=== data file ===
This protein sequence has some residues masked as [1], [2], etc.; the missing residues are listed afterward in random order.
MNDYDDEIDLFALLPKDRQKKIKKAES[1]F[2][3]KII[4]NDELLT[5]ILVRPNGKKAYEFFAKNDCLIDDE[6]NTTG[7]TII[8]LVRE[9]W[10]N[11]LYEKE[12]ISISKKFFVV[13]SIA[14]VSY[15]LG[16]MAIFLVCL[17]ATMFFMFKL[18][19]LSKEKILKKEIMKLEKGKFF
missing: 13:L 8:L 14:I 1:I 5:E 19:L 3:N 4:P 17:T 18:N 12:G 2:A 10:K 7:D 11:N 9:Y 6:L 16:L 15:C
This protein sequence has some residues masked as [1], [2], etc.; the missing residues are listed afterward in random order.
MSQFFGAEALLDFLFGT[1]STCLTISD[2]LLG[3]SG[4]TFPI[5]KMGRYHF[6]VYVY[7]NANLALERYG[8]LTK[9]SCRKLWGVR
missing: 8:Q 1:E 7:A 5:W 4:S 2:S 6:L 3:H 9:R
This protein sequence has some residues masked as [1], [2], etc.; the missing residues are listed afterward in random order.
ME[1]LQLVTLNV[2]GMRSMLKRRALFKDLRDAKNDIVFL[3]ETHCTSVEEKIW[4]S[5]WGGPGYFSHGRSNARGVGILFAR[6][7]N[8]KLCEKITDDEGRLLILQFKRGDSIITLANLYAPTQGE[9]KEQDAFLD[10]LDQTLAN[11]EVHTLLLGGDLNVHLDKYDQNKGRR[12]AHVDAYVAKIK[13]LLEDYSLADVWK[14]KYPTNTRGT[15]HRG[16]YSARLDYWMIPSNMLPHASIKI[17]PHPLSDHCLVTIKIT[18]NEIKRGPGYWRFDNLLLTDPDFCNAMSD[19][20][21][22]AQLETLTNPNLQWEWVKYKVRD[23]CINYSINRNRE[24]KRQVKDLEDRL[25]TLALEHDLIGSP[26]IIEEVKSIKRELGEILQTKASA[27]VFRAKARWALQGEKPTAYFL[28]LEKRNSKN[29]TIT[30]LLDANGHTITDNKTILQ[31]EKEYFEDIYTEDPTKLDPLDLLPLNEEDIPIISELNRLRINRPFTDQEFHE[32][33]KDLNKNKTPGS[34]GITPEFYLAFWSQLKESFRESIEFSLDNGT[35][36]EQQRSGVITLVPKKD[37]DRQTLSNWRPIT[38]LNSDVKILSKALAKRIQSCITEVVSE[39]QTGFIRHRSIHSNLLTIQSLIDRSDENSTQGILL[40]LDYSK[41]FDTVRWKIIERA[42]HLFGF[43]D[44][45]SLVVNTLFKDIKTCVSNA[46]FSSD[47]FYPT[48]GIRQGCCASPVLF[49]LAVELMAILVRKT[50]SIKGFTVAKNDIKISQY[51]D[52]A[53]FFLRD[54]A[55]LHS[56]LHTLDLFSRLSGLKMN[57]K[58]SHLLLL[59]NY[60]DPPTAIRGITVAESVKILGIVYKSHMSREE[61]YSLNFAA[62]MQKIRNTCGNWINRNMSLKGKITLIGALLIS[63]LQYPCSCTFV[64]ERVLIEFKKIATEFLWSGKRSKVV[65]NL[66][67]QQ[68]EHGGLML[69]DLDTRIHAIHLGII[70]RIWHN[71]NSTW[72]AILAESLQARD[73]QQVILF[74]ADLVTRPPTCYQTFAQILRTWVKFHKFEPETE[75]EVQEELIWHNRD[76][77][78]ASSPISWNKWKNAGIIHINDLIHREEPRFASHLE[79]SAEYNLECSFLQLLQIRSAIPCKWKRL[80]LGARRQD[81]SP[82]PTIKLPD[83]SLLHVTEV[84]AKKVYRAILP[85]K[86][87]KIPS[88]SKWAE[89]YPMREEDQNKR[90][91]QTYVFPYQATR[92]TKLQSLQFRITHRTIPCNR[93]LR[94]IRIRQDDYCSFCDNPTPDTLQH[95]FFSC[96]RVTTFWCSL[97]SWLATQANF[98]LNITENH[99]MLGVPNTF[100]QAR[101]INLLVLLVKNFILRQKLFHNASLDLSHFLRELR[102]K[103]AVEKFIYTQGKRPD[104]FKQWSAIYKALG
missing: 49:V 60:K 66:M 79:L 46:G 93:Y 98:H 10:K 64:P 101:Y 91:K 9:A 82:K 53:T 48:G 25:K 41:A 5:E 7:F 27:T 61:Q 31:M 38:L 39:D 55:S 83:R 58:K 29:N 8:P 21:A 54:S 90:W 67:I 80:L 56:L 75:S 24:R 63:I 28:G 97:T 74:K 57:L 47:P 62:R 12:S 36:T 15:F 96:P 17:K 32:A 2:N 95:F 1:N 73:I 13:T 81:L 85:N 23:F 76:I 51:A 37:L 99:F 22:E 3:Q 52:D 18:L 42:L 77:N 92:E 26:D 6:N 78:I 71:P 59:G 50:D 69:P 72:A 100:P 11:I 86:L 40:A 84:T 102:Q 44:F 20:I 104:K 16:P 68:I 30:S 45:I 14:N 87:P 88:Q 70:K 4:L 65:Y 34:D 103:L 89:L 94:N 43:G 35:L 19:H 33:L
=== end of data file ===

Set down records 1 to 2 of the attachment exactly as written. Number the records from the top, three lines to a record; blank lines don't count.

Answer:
This protein sequence has some residues masked as [1], [2], etc.; the missing residues are listed afterward in random order.
MNDYDDEIDLFALLPKDRQKKIKKAES[1]F[2][3]KII[4]NDELLT[5]ILVRPNGKKAYEFFAKNDCLIDDE[6]NTTG[7]TII[8]LVRE[9]W[10]N[11]LYEKE[12]ISISKKFFVV[13]SIA[14]VSY[15]LG[16]MAIFLVCL[17]ATMFFMFKL[18][19]LSKEKILKKEIMKLEKGKFF
missing: 13:L 8:L 14:I 1:I 5:E 19:L 3:N 4:P 17:T 18:N 12:G 2:A 10:K 7:D 11:N 9:Y 6:L 16:L 15:C
This protein sequence has some residues masked as [1], [2], etc.; the missing residues are listed afterward in random order.
MSQFFGAEALLDFLFGT[1]STCLTISD[2]LLG[3]SG[4]TFPI[5]KMGRYHF[6]VYVY[7]NANLALERYG[8]LTK[9]SCRKLWGVR
missing: 8:Q 1:E 7:A 5:W 4:S 2:S 6:L 3:H 9:R